Predatory Lending

If you’re in the market for a loan, you are probably aware that some products are better than others. However, certain loans have such poor terms, fees, and interest rates that they are considered predatory. You can avoid predatory lending by understanding how they work, and taking steps to qualify for a higher-quality product.

Predatory Mortgage Lending

For mortgage loans, predatory lending is the practice of a lender or broker pushing unreasonably expensive loans or refinancing deals. For example, they may:

  • Talk you into a loan with an interest rate higher than you qualify for based on your credit score.
  • Persuade you to borrow more than you can afford to repay.
  • Falsify documents or ask you to lie on the application.
  • Lie or neglect to tell you about the terms of the contract.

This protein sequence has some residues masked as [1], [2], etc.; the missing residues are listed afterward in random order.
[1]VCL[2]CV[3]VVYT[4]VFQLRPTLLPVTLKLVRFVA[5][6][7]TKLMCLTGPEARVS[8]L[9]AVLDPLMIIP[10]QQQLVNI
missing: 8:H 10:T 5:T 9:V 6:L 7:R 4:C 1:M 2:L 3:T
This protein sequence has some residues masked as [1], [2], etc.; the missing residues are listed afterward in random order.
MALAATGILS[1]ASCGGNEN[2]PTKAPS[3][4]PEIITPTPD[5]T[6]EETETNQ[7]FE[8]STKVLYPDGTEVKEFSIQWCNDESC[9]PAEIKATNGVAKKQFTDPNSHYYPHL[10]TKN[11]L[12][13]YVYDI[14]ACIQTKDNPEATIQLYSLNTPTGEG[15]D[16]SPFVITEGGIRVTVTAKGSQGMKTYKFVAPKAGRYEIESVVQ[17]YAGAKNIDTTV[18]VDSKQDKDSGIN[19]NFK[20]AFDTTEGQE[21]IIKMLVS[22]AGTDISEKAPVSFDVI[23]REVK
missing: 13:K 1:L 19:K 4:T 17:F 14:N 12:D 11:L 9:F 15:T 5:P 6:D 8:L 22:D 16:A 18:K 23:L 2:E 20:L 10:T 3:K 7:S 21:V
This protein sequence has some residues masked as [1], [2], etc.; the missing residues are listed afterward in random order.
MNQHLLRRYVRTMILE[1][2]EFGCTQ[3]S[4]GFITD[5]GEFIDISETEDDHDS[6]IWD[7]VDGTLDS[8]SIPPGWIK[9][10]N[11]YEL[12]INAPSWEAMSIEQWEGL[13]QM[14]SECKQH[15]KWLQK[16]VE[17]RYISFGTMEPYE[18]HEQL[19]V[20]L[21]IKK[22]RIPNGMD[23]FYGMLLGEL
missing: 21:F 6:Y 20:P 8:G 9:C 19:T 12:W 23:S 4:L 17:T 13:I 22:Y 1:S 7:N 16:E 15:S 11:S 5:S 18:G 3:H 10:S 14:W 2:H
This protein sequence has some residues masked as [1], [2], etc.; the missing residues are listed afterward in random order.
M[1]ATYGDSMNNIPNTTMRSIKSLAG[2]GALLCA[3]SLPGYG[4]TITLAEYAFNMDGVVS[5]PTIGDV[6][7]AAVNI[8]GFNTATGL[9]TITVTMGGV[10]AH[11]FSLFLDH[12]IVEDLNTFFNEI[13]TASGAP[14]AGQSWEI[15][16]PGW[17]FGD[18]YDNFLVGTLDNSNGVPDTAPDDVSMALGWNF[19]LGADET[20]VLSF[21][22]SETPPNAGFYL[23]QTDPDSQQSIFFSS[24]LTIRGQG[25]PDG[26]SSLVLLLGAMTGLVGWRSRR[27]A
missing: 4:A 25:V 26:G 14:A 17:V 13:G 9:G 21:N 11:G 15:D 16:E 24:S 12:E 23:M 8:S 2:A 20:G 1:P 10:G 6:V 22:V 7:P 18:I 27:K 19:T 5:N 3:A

• Not give you enough time to review the contract.

Other Types of Predatory Lending

There are other types of predatory lending and they are promoted to people with no or damaged credit who need money for emergencies. These loans come with exceptionally high interest rates and can feature terms that make repayment difficult:

Payday Loans

A payday lender allows you to borrow against your future income. You give them a postdated check, which is deposited if you do not pay back the loan. The APR (interest expressed as an annual percent rate) is usually over 200 percent and can go much higher if you refinance the loan instead of paying it off as soon as it comes due.

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